Equal pay for equal work and equal pay for work of equal value
Equal pay for equal work and equal pay for work of equal value. These are the two key concepts that underpin UK legislation in regard to pay equality.
They are things that sound simple, but the latter point about work of equal value is where the controversy and confusion arises. What is work of equal value is a question that is being argued in a number of high profile recent cases, involving such mammoth employers as the BBC, ASDA, Sainsbury’s and Tesco.
The BBC issue is still being debated in the press at the moment, and the grey area of what is equally valuable work is at the core of perhaps the most striking case- that of the China editor Carrie Gracie. Gracie resigned from her role after the BBC failed to place her at the same salary as the North America editor, Jon Sopel. At the time of her departure, Gracie earned £135,000 per year, whereas Sopel earned around £200,000-£249,999.
The ASDA, Sainsbury’s and Tesco cases all relate to a pay differential between warehouse staff (who generally earn more and are predominantly male) and store members of staff (who generally earn less and are predominantly female). Because of the historic nature of the pay claims (employees are looking to claim for 6 years back pay in some instances) and the sums involved (billions of pounds), these cases are highly contentious and fraught. In the case of the ASDA claim, this has been running since 2014 and now involves around 15,000 claimants.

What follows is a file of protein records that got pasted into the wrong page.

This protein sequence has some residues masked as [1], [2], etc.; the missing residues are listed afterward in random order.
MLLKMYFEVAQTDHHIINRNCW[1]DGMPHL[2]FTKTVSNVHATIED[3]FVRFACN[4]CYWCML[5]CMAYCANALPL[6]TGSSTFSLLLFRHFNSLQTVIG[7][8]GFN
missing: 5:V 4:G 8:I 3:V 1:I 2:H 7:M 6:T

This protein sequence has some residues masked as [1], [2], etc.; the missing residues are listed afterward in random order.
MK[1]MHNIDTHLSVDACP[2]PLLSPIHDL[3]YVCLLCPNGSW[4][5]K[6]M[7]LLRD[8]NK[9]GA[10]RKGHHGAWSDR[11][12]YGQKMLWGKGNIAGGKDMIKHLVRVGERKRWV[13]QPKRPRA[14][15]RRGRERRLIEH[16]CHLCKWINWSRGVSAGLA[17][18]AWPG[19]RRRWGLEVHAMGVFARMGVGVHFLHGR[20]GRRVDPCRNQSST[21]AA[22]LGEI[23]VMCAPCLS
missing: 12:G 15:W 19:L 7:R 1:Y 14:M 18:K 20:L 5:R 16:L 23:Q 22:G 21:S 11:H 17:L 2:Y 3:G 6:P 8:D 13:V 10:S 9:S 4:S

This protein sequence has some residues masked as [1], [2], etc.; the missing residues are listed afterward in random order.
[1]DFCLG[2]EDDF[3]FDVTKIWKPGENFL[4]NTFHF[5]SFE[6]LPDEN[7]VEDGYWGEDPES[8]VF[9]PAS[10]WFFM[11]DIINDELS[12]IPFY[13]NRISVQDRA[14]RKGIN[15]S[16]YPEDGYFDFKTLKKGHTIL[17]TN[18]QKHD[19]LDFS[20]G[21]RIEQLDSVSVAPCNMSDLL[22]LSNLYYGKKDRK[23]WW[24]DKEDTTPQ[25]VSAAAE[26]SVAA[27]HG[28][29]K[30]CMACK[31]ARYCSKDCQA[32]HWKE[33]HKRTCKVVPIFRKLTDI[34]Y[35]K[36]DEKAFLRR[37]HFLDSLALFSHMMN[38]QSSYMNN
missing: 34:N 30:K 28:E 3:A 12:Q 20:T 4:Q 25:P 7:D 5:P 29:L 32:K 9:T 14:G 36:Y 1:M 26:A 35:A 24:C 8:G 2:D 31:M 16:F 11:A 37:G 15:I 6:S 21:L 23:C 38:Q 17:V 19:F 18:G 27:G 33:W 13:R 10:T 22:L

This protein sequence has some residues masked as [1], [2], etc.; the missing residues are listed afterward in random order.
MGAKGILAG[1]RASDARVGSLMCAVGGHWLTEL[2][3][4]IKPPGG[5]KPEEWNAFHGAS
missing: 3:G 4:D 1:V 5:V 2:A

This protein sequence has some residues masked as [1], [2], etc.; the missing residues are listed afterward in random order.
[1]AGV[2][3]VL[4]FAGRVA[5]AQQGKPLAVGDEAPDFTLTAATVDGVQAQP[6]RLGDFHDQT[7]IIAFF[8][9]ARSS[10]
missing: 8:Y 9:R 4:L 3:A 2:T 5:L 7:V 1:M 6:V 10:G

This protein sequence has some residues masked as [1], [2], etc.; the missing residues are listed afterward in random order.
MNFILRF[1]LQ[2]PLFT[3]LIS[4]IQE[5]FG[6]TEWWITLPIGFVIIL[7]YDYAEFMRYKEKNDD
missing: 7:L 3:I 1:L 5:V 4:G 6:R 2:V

As a broader point, the current gender pay gap between full time men and women stands at 9.1%, which is at a record low. It is also worth noting that by 4th April 2018, all companies with more than 250 members of staff need to produce statistics on their website showing the gender pay gap at their organisation. It may be that in the cases of companies where the difference is particularly stark, the publicity of this information will prompt further litigation.
If you are a company who needs advice on compliance with equal pay legislation, or an employee who feels that they have a potential equal pay claim, please contact a member of our expert Employment law team on 0116 212 1000 / 01858 445 480.
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